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I need to backup a MYSQL database so that the backup database is as updated as possible, but I don't want to set my cron job so that it copies the orignal db every 5 minutes because it would hinder performance. is there a solution? I heard about db replication, but would it effect the performance of the original db?

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3 Answers 3

up vote 2 down vote accepted

MySQL master->slave replication is really what you're looking for.

The slave will connect to the master as if it was another client just reading the binary logs (once each transaction has been commited) and then it replies the transaction on the slave server, so the overhead on the master is very very low.

Check the MySQL replication page (http://dev.mysql.com/doc/refman/5.0/en/replication.html) in order to set it up, it requires a couple changes to your my.cnf file

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overhead on master, depending on number transactions and number of slaves. For a busy server, overhead can be significant. –  alvosu Jan 29 '11 at 14:57
    
Not true alvosu, I don't think you're grasping properly how binlog replication works in MySQL –  lynxman Jan 29 '11 at 15:02
    
I'm right. Without binlog: time mysql -u testmaster < 100000insert.sql real 0m2.234s With binlog and replitaion: time mysql -u testmaster < 100000insert.sql real 0m2.412s –  alvosu Jan 29 '11 at 15:19
    
So we're stating that a difference of 0.178s of CPU time in a million insert transactions is noticeable overhead, interesting :) –  lynxman Jan 29 '11 at 15:22
    
We'll have to agree to disagree on this one alvosu, I think the gain of this quite insignificant overhead you're defending is completely worth it, having your backups from a slave DB with this method will outweight this, from my own experience it's quite a gain –  lynxman Jan 29 '11 at 15:34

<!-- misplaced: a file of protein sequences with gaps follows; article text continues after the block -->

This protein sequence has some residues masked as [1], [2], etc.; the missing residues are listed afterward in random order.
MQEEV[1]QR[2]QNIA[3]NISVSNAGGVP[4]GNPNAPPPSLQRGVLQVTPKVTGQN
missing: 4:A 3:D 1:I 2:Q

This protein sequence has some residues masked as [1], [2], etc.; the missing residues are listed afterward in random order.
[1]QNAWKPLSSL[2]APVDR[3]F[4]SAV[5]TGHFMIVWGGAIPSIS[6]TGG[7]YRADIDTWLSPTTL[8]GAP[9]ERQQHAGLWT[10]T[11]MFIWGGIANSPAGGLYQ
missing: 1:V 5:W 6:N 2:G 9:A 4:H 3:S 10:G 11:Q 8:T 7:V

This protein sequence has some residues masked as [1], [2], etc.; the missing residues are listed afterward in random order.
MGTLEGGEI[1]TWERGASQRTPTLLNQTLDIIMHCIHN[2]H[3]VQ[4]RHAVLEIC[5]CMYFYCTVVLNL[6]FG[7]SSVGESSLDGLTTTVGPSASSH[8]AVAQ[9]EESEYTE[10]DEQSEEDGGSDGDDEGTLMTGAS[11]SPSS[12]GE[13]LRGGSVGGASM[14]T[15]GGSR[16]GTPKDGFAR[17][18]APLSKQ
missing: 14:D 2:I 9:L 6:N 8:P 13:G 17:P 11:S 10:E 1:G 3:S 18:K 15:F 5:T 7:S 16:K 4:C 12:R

As this link explain the Master-Slave replication process normally is not a very big hit on the master server. You can use your slave as backup or use it to get the cron backups from time to time (you can stop the slave to backup stuff and it will sync the changes with the master when it get back). Give it a read, I think M-S replication is your solution.

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In the case you describe, MySQL replication can be helpful, but will not be the "silver bullet" at all.

If a user/application error happens on the master, let's say a wrong "DROP TABLE" statement, it will be replicated to the slave too, so you would be in a serious trouble when trying to rollback to a previous state.

That's why I recommend installing a database slave and keep doing full backups (via mysqldump or innobackup) + binary logs backups, so you can do a point in time recovery (PITR) in case you need it.

However, if the master crashes (HW or network failure) the slave will always allow you to do a quick switchover with minimal amount of data loss. This and running reporting/read-only queries on them, are what slaves are most useful for.

My 2 cents.

Fran

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